June 30, 2021 329 PM
ALPINE — A new report out of Sul Ross State University recommends making sweeping changes to the university, from eliminating degrees and firing professors to clarifying policies surrounding tenure and initiating continuing education programs.
The Academic Planning Committee, which produced the report, comprises 19 senior and junior Sul Ross faculty members from all four campuses. The committee met for five days in May 2021 at both the Alpine and Del Rio campuses. There, the members identified problematic school policies, degrees that could be consolidated or pared down, nonessential personnel that could be fired and other potential administrative cuts that could save the university money.
According to the report, Sul Ross President Pete Gallego convened the committee in April 2021 –– for the first time in the university’s 100-year history –– as the school is facing serious fiscal challenges from the pandemic, static enrollment, budget cuts and declining support from the state. In the report, the committee concluded, “Much of the problematic policies emanating from administrative decisions were powered by academic policies, ultimately necessitating irresponsible fiscal actions in order to sustain these practices.”
The committee recommended making changes to the chemistry, Spanish, fine arts, psychology, English, agricultural education, biology and nursing programs. Some of the recommendations were minor, like cutting one or two professors, while others called for more extreme changes.
One of the more drastic recommendations was to let go of ten faculty members in the music, art and theatre programs. Marjorie Scott, who is the chair of the fine arts and communication programs, said, “I was expecting some cuts, but not to the tune of 75 percent. That surprised me.”
Scott, who is speaking on her own behalf and not on that of the university, said she’s confused as to how the fine arts program would logistically operate if the university were to go through with slashing department personnel. Right now there are 10.5 full-time faculty members in these three departments (Scott is considered half of a faculty member, as she splits her time between the theatre and communication programs). “If the president were to take the recommendation, that would leave .5 to teach art, theatre and music,” Scott said. “Imagine getting all of your education in that one area you’re majoring in from one person.”
Scott said that the committee, which had only one fine arts faculty member, did not reach out to her to learn more about the issues facing the fine arts programs. “I would’ve been happy to give them whatever information they needed and helped them understand what we do and what would’ve made sense for our program,” she said.
The committee also recommended getting rid of the degrees in music, art and theatre and creating one general Bachelor of Fine Arts degree. Carol Fairlie, who teaches painting and drawing at Sul Ross, said she’s unsure how the university would make that work.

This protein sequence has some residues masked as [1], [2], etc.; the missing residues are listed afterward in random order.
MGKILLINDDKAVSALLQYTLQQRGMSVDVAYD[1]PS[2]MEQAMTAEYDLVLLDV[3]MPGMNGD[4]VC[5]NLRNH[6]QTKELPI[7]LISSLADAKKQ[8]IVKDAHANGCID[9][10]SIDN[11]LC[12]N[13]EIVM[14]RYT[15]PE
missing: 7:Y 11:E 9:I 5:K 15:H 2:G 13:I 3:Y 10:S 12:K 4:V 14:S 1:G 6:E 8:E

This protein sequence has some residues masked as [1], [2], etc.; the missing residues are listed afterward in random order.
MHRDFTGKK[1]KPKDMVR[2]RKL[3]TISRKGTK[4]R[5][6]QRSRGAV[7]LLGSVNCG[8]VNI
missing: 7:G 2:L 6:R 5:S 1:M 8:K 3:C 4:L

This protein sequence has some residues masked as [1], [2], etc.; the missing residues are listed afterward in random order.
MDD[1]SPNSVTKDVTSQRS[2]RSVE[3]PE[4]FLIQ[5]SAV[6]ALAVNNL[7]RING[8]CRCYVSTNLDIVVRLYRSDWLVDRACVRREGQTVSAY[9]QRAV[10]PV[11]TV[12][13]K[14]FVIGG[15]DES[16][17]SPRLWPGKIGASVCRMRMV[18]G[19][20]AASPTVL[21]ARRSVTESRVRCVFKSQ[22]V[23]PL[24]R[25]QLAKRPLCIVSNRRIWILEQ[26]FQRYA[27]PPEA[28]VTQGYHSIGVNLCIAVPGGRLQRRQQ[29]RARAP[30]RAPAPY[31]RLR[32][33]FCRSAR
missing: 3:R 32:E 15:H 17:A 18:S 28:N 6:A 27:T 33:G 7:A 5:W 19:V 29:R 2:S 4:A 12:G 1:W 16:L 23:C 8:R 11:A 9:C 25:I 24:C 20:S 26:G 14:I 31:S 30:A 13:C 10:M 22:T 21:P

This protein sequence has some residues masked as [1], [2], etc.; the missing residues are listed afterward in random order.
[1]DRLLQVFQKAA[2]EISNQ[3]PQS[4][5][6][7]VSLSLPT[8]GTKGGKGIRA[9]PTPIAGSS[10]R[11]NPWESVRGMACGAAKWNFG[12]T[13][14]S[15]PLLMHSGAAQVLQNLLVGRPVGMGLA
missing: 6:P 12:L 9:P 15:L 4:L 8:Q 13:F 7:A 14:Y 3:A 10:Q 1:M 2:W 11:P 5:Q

“Say you want to be a theatre major because you like being able to get up and perform, but you’re also going to have to take art classes and you really don’t like drawing. And you’re going to have to take a music class and you don’t play an instrument,” Fairlie said.
After press time Wednesday, students and alumni showed up to protest the possible cuts to the fine arts degrees.
Scott said she is staying optimistic and has faith in President Gallego to make the best decisions for the university. “Nothing is set in stone yet, and it’s very possible, and I believe likely that the president is not going to take those recommendations as written,” she said.
Not all of the recommendations in the report received unanimous approval either. Ninety percent of the committee was on board with cutting faculty from the fine arts program and merging the degrees.
Another recommendation that didn’t receive unanimous approval was the elimination of the Spanish program with 21 percent of the committee dissenting. According to the report, the program has not historically, or currently, been popular amongst the student body. The committee wrote, “The Spanish Club remains one of the most significant student organizations on campus, and Mexican-American Studies courses enjoy stable enrollments; however, this has not translated into enrollment in Spanish language and literature as a popular academic program.”
President Gallego, who received this report on June 8, has the final authority on whether to go forward with any of the committee’s suggestions. Michael Pacheco, the spokesperson for Sul Ross, said, “[The president] is taking these recommendations seriously and wants to act on a good chunk of them to show goodwill because this came from the faculty.”
The president hasn’t announced when he plans on going public with which recommendations will be approved and rejected, but Pacheco said that he wants to make an announcement as quickly as possible.
Pacheco said that the recommendations in the report appear to be drastic as Sul Ross hasn’t convened a committee like this since the school opened. “It’s my understanding that other universities activate these committees on a regular basis, on an every-other-year type [schedule],” he said. “If the faculty was looking at things on a regular basis, they may have been able to see the trends happening and adjusted –– and make slow changes versus significant ones.”
In the conclusion of the report, the committee wrote, “The recommendations made were not easy to determine and offer, as often they conflict with what we spiritually believe the intention of the Academy should be –– a place of culture, combining the arts with the sciences and humanities.”